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Expert criticises old mental health law

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By Eric Msikiti

An associate professor in mental health at Kamuzu University of Health Sciences Chiwoza Bandawe has described the mental health law that the country currently uses as too archaic for modern values.

Bandawe was commenting on reports that government wants to table a Mental Health Bill during the next meeting of Parliament, which, among others, tackles issues of mental health.

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He said having provisions that criminalise suicide when many countries already repealed theirs is counterproductive.

“We have been advocating for the repealing of the archaic law. It is a law that has been there for years, from the colonial period. Even in countries where attempted suicide was a crime, they revised the law,” Bandawe said.

He added that several Commonwealth countries no longer criminalise suicide apparently because such acts are not in line with modern values.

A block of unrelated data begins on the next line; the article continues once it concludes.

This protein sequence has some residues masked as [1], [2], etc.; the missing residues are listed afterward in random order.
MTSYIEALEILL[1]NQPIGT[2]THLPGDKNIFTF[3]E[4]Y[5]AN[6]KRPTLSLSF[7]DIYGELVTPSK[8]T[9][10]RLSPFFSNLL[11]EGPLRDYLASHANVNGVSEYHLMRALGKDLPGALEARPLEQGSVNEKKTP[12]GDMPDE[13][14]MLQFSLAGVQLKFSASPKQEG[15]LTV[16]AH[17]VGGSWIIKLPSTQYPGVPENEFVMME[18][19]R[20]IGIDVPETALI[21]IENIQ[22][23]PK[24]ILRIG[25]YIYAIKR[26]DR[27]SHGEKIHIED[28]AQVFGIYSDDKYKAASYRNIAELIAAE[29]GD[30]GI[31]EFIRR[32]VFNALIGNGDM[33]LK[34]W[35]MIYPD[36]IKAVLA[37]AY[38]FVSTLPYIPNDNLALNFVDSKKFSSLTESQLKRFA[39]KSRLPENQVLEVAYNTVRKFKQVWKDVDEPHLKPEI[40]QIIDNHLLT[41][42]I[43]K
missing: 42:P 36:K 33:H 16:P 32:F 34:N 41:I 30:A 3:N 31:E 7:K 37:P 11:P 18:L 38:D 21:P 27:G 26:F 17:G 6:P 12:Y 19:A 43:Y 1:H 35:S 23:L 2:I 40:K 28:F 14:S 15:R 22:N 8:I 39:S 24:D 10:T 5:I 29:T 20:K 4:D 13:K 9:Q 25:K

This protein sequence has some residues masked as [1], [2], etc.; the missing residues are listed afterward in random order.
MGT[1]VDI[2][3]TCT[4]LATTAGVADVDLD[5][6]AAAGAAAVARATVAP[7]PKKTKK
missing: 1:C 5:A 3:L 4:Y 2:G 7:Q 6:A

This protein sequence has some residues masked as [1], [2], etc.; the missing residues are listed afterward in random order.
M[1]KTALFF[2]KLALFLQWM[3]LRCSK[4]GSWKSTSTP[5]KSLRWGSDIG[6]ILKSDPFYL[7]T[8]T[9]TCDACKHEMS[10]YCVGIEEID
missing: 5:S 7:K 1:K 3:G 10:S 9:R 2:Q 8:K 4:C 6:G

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“The review is long overdue. Instead of helping survivors of suicide, we are punishing them. I am glad that steps are being made to review the law,” the psychologist said.

According to the Centres for Disease Control and Prevention (CDC), suicide, which it describes as death caused by injuring oneself with the intent to die, is a large and growing public health concern.

“Suicide and suicide attempts cause serious emotional, physical and economic impacts. People who attempt suicide and survive may experience serious injuries that can have long-term effects on their health,” CDC says.

It adds that such people may also experience depression and other mental health concerns.

The health protection agency further states that suicide and suicide attempts affect the health and well-being of friends, loved ones, co-workers and the community.

“When people die by suicide, their surviving family and friends may experience shock, anger, guilt, symptoms of depression or anxiety and may even experience thoughts of suicide themselves,” CDC says.

The new Mental Health Bill reportedly covers such areas as well.

And according to Bandawe, most people who commit suicide want the pain to stop but do not know how, with killing themselves as the only option they are left with.

“So, if such people survive, we must help them instead of condemning them. There is hope and help available but many people do not have access to that,” he said.

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